A chance to fix broken smiles...

This experience occurred a few weeks ago, and I am just now taking time to write about it.

It was time for my second rotation at the hospital, and I wasn't sure what to expect. Students who had been on the medical ward with me warned me that the nurse in charge was strict, but I wasn't convinced that was a bad thing. Nonetheless, I walked in to the surgical ward with mixed feelings. I wasn't sure what to expect. As I walked into the ward my heart sank. This ward already felt worse than the medical ward. The paint on the building was peeling and chipping. The doors were so warped they didn't even close. It felt dark, dreary and dismal as I walked inside. "Lord, give me grace," I prayed. I went in search of the nurses' office, and found it unattended. I looked through the wards and found a nurse who told me to sit in the office and wait for the nurse in charge to arrive. A few minutes later the nurse in charge appeared, and I introduced myself. She told me that she needed to go greet some visitors, but that I should come with her. These visitors were doctors and nurses from other parts of Uganda who had come to do a surgical camp at the hospital. Their mission: to fix broken smiles. They were here to do cleft lip and palate repairs.

I greeted the doctors and nurses, and in the process got an invitation to join them for the week! I was astounded! A week in the operating theatre?! I had been praying for God to give me grace for this new experience, but I had no idea that He was going to give me a completely unexpected experience.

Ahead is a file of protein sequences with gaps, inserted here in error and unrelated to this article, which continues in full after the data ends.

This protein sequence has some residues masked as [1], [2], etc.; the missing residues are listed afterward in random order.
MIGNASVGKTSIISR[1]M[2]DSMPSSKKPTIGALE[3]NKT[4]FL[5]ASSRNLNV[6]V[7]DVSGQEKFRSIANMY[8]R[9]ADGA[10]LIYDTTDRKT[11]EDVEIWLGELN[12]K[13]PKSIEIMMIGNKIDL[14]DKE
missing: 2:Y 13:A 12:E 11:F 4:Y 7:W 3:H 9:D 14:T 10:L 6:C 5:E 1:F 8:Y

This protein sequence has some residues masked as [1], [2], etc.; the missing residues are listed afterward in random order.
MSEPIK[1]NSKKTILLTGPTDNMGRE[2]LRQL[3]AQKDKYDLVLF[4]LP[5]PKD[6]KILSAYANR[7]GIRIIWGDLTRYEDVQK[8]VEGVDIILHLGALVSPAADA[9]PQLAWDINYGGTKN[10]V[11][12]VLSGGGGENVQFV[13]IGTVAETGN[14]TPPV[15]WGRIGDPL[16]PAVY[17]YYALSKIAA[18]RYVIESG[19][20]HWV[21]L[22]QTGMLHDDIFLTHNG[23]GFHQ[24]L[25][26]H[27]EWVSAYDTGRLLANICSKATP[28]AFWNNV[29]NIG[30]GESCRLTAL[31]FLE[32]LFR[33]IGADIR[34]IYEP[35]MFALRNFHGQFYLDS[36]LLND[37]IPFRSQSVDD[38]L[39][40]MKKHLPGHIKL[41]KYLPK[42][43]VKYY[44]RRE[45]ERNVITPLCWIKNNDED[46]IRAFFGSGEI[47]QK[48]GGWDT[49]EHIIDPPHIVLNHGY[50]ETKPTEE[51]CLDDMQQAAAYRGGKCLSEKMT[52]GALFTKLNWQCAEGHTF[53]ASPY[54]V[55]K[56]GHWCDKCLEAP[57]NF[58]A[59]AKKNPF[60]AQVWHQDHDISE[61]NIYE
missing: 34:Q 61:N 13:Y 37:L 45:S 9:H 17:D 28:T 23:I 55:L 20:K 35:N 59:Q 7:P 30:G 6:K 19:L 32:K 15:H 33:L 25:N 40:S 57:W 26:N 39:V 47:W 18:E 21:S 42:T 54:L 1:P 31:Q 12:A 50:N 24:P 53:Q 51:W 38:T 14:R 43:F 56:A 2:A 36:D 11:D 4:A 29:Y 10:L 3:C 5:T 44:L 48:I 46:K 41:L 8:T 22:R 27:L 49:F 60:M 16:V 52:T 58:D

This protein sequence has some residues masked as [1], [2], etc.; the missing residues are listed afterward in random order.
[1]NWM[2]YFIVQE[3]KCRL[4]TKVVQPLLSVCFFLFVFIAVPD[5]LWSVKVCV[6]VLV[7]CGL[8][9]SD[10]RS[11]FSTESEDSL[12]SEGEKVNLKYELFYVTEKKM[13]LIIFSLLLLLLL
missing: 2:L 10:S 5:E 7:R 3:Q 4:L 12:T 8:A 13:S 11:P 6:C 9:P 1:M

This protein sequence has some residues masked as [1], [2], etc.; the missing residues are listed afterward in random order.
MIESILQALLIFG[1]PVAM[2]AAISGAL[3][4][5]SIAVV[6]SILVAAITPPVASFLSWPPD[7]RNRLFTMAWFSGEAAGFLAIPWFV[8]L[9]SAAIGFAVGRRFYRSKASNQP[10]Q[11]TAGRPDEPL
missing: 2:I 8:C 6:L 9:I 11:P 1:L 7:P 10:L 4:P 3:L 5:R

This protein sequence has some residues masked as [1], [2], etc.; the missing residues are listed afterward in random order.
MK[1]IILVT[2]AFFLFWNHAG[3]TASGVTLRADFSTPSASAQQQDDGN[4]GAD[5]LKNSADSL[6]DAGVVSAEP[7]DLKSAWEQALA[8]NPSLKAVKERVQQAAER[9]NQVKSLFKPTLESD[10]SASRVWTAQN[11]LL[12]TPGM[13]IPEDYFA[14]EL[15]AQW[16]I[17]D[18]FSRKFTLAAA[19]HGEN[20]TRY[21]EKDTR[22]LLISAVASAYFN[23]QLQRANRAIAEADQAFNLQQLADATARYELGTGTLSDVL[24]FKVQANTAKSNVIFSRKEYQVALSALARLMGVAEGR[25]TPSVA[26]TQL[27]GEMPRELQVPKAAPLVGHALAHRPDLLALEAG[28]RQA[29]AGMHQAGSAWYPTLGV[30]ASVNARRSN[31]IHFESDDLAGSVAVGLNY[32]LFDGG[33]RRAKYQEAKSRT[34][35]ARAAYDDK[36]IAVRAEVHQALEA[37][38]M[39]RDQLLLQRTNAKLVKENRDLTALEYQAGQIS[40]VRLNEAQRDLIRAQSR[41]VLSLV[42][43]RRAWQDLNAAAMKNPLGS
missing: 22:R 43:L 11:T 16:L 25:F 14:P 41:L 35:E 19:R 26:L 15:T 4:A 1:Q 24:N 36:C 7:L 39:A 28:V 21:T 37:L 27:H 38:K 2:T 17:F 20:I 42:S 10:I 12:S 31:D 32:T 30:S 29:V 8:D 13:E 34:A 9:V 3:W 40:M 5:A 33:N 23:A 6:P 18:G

The operating theatre resembled an operating room in the USA, but so different. They strive for sterility, but probably really only accomplish cleanliness. I must say, this cleanliness is a huge improvement over the state of the rest of the hospital though. Thankfully, they do put the patients on antibiotics following surgery so hopefully that helps to cut down on post-op infections.

Here is a break down of things that remind me of the USA:
Large, bright operating lights
Adjustable operating tables
Sterile gloves
Masks and hair nets
The smell: a clean, sterile smell

Things I've never seen in an OR in the USA:
The use of normal saline to prep the skin
Cloth drapes
Reusing IV fluids with new IV tubing

Oh I am sure there are more, but memories are fading and I can't remember it all.
What an experience! It was so cool to see them work, to assist them, and to just experience an OR in Uganda from a "non-patient" perspective. I'd do it again, and the Doctors said they'd call me next time they're through to come assist! We'll see :) An added bonus: I got tea (soda and chapati) and lunch everyday for free! Incredible!

About Me

My name is Jenny. I am a sinner that has been redeemed by the blood of Christ, and I want to share the grace and love He has shown me with others. I am a nurse living and working in Uganda, and I am praying that God would make Matthew 5:16 true of my life.
"Let your light shine before men in such a way that they may see your good works, and glorify your Father who is in heaven."
Enjoy snippets from my journey as I step out in faith day after day.